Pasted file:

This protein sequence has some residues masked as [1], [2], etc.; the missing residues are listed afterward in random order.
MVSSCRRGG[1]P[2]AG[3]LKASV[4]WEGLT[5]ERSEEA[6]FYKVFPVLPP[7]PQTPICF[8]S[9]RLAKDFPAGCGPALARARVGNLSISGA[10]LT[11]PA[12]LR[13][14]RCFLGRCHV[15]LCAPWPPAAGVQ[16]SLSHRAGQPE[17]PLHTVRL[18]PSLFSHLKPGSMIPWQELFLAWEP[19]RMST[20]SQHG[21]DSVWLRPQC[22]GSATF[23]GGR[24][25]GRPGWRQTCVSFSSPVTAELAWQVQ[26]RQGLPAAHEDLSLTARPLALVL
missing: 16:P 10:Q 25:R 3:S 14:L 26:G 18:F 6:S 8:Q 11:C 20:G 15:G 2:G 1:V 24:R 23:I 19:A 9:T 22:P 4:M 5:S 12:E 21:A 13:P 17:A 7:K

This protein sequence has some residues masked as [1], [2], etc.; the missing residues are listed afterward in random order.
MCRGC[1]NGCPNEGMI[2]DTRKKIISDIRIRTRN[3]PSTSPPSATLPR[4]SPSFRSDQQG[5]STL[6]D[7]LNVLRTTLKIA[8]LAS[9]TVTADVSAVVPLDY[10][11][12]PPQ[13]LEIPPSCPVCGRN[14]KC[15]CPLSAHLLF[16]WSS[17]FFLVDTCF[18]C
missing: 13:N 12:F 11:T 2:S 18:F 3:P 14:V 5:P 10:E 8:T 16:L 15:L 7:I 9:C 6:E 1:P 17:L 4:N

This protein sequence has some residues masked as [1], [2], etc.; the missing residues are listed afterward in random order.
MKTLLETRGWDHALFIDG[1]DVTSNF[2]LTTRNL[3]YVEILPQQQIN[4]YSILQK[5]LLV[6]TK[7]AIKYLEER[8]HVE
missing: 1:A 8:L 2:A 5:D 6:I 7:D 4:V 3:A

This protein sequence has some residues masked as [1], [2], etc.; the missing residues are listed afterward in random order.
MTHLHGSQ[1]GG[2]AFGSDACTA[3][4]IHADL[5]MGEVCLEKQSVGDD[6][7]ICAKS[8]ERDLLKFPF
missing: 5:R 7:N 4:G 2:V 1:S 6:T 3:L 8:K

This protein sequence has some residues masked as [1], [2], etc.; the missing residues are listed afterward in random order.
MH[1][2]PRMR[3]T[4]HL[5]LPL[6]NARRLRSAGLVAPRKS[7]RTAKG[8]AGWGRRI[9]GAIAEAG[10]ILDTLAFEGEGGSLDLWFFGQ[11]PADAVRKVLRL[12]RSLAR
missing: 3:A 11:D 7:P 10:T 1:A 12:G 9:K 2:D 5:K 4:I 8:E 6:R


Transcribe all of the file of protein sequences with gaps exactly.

This protein sequence has some residues masked as [1], [2], etc.; the missing residues are listed afterward in random order.
MVSSCRRGG[1]P[2]AG[3]LKASV[4]WEGLT[5]ERSEEA[6]FYKVFPVLPP[7]PQTPICF[8]S[9]RLAKDFPAGCGPALARARVGNLSISGA[10]LT[11]PA[12]LR[13][14]RCFLGRCHV[15]LCAPWPPAAGVQ[16]SLSHRAGQPE[17]PLHTVRL[18]PSLFSHLKPGSMIPWQELFLAWEP[19]RMST[20]SQHG[21]DSVWLRPQC[22]GSATF[23]GGR[24][25]GRPGWRQTCVSFSSPVTAELAWQVQ[26]RQGLPAAHEDLSLTARPLALVL
missing: 16:P 10:Q 25:R 3:S 14:L 26:G 18:F 6:S 8:Q 11:C 20:G 15:G 2:G 1:V 24:R 23:I 19:A 9:T 22:P 4:M 5:S 12:E 21:A 13:P 17:A 7:K

This protein sequence has some residues masked as [1], [2], etc.; the missing residues are listed afterward in random order.
MCRGC[1]NGCPNEGMI[2]DTRKKIISDIRIRTRN[3]PSTSPPSATLPR[4]SPSFRSDQQG[5]STL[6]D[7]LNVLRTTLKIA[8]LAS[9]TVTADVSAVVPLDY[10][11][12]PPQ[13]LEIPPSCPVCGRN[14]KC[15]CPLSAHLLF[16]WSS[17]FFLVDTCF[18]C
missing: 13:N 12:F 11:T 2:S 18:F 3:P 14:V 5:P 10:E 8:T 16:L 15:L 7:I 9:C 6:E 1:P 17:L 4:N

This protein sequence has some residues masked as [1], [2], etc.; the missing residues are listed afterward in random order.
MKTLLETRGWDHALFIDG[1]DVTSNF[2]LTTRNL[3]YVEILPQQQIN[4]YSILQK[5]LLV[6]TK[7]AIKYLEER[8]HVE
missing: 1:A 8:L 2:A 5:D 6:I 7:D 4:V 3:A

This protein sequence has some residues masked as [1], [2], etc.; the missing residues are listed afterward in random order.
MTHLHGSQ[1]GG[2]AFGSDACTA[3][4]IHADL[5]MGEVCLEKQSVGDD[6][7]ICAKS[8]ERDLLKFPF
missing: 5:R 7:N 4:G 2:V 1:S 6:T 3:L 8:K

This protein sequence has some residues masked as [1], [2], etc.; the missing residues are listed afterward in random order.
MH[1][2]PRMR[3]T[4]HL[5]LPL[6]NARRLRSAGLVAPRKS[7]RTAKG[8]AGWGRRI[9]GAIAEAG[10]ILDTLAFEGEGGSLDLWFFGQ[11]PADAVRKVLRL[12]RSLAR
missing: 3:A 11:D 7:P 10:T 1:A 12:G 9:K 2:D 5:K 4:I 8:E 6:R